In the latest shakeup at a major brokerage firm, John Thiel will step down as head of Merrill Lynch Wealth Management, a role he's held since 2011, according to a company statement.
Andy Sieg, head of Merrill’s Global Wealth and Retirement Solutions unit, will succeed Thiel on Jan. 1. Sieg, 49, joined Merrill as an analyst in 1992. He left in 2005 to join Citigroup Global Wealth Management, then rejoined Merrill in 2009.
Thiel, 56, wanted to step away from the day-to-day running of the business, according to a person familiar with the matter. He will remain with the company in an advisory role as vice chairman of Bank of America's Global Wealth and Investment Management unit, which includes Merrill Lynch and U.S. Trust. Earlier this year, Greg Fleming left Morgan Stanley, where he had served as president of the company's wealth management unit, and John Taft retired as CEO of RBC Wealth Management-U.S.
At Merrill, Sieg helped oversee the development of Merrill Lynch One, an adviser desktop platform that replaced five older ones, and which represented a major technology upgrade at the firm. Merrill One took three years to develop.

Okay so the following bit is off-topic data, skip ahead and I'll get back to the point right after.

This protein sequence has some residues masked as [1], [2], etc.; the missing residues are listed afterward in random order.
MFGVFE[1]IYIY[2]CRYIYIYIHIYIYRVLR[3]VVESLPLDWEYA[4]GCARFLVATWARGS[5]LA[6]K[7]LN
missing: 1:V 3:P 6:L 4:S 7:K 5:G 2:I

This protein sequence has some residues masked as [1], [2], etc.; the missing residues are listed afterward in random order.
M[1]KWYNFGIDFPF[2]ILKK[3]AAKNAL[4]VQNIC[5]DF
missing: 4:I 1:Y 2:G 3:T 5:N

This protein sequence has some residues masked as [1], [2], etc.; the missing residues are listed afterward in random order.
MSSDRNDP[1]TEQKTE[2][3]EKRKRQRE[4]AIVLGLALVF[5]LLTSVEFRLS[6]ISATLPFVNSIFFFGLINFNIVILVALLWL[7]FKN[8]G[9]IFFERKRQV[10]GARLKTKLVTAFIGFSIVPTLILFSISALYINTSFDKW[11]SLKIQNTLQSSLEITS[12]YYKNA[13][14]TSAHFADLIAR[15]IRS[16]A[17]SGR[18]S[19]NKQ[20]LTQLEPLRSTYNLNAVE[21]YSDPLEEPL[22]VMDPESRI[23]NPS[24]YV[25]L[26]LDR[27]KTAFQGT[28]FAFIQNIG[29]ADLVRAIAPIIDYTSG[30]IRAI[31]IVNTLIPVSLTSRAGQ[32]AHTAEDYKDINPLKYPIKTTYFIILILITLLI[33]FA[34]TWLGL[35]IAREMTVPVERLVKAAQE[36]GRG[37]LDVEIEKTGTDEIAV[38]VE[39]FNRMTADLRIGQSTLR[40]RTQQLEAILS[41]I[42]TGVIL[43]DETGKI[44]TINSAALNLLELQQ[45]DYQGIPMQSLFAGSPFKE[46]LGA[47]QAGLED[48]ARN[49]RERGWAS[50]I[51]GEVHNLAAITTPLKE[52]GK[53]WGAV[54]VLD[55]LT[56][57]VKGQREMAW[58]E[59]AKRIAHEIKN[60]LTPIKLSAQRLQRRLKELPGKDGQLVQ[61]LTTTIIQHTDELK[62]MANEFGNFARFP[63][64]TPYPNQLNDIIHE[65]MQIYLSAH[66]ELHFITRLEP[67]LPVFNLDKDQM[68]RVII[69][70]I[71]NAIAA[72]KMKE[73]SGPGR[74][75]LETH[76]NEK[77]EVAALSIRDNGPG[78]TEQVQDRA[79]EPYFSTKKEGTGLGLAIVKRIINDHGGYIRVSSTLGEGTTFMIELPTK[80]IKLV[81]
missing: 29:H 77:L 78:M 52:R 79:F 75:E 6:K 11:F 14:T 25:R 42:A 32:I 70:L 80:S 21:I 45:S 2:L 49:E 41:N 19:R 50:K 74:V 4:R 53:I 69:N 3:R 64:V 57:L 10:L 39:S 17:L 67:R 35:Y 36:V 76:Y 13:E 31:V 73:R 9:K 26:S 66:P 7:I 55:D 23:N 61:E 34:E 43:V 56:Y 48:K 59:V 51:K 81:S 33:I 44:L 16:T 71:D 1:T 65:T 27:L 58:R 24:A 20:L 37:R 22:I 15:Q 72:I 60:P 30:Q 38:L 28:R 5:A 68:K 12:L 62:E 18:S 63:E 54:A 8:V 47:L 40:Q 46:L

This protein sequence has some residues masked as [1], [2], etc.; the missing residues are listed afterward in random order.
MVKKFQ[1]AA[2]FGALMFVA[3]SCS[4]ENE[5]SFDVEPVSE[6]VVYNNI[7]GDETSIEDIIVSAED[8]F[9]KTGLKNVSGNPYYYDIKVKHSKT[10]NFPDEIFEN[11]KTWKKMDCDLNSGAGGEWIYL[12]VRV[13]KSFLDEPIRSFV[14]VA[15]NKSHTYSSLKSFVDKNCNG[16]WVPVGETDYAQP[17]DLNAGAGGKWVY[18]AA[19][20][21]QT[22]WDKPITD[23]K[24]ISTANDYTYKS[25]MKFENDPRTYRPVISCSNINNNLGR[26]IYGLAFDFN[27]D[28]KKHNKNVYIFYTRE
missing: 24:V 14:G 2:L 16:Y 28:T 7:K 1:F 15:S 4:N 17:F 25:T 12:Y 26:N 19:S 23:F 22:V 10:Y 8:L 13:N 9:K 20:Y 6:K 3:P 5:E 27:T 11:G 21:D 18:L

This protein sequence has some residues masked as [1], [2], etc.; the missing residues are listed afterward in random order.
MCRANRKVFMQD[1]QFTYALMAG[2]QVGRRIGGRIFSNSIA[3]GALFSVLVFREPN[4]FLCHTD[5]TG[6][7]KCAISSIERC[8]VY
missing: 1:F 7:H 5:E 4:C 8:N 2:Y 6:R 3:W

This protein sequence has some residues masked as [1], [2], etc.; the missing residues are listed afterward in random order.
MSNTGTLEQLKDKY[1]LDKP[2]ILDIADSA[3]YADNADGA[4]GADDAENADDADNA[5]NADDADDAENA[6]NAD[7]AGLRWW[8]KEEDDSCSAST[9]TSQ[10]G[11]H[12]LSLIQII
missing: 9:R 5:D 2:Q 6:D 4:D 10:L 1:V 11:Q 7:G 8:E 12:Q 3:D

Sieg "has proven to be both a dynamic leader and accomplished at strategy execution," says Terry Laughlin, Bank of America vice chairman and head of Global Wealth and Investment Management. "He is ideally suited to lead Merrill Lynch on the next phase of its journey," Laughlin adds in a statement.
With regulatory and technological changes remaking the industry, Sieg may have his work cut out for him. When he takes the helm, the firm will be preparing to implement the Department of Labor's fiduciary rule, set to go into effect in stages beginning in April. The wirehouse has been emphasizing goals-based wealth management for years, and sees itself as well-positioned for the regulation.
Robo advisors have also been remaking parts of the business. Earlier this week, Merrill parent Bank of America unveiled plans to launch Merrill Edge Guided Investing, an online service and app, in early 2017.
A replacement for Sieg has not been chosen, a spokeswoman says.
In his new role, Thiel will advise Laughlin as well as the firm's leadership teams on goals-based wealth management and regulatory matters, according to the company.